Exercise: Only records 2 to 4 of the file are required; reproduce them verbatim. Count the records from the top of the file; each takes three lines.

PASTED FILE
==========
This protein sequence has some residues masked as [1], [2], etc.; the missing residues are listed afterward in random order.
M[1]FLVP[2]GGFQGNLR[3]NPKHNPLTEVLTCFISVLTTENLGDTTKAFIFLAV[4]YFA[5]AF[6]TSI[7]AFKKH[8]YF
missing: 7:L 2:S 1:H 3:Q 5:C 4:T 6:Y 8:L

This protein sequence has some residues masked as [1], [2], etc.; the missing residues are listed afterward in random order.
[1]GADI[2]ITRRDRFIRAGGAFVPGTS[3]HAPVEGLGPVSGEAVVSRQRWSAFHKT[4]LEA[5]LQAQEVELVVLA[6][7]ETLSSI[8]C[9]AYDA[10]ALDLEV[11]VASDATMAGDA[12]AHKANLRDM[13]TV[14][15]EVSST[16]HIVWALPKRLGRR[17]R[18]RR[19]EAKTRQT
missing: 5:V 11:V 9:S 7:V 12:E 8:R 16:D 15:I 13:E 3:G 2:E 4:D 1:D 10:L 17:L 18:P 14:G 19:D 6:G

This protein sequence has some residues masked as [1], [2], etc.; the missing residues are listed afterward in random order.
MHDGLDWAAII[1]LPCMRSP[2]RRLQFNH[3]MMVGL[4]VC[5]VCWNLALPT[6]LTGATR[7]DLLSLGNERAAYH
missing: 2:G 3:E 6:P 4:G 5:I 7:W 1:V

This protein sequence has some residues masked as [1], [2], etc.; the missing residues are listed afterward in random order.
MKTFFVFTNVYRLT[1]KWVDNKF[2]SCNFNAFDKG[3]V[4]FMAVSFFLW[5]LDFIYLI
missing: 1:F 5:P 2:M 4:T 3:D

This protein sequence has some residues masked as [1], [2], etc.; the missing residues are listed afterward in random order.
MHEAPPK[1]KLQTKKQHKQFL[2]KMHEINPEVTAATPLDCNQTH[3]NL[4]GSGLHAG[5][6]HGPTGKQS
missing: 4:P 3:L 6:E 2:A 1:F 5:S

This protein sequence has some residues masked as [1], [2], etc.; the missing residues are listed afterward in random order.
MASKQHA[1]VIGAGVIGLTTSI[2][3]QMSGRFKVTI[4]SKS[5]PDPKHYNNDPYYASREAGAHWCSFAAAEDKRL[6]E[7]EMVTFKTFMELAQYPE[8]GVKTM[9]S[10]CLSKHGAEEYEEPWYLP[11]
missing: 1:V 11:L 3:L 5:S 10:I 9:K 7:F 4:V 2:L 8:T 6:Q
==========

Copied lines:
This protein sequence has some residues masked as [1], [2], etc.; the missing residues are listed afterward in random order.
[1]GADI[2]ITRRDRFIRAGGAFVPGTS[3]HAPVEGLGPVSGEAVVSRQRWSAFHKT[4]LEA[5]LQAQEVELVVLA[6][7]ETLSSI[8]C[9]AYDA[10]ALDLEV[11]VASDATMAGDA[12]AHKANLRDM[13]TV[14][15]EVSST[16]HIVWALPKRLGRR[17]R[18]RR[19]EAKTRQT
missing: 5:V 11:V 9:S 7:V 12:E 8:R 16:D 15:I 13:E 3:G 2:E 4:D 1:D 10:L 17:L 18:P 14:G 19:D 6:G

This protein sequence has some residues masked as [1], [2], etc.; the missing residues are listed afterward in random order.
MHDGLDWAAII[1]LPCMRSP[2]RRLQFNH[3]MMVGL[4]VC[5]VCWNLALPT[6]LTGATR[7]DLLSLGNERAAYH
missing: 2:G 3:E 6:P 4:G 5:I 7:W 1:V

This protein sequence has some residues masked as [1], [2], etc.; the missing residues are listed afterward in random order.
MKTFFVFTNVYRLT[1]KWVDNKF[2]SCNFNAFDKG[3]V[4]FMAVSFFLW[5]LDFIYLI
missing: 1:F 5:P 2:M 4:T 3:D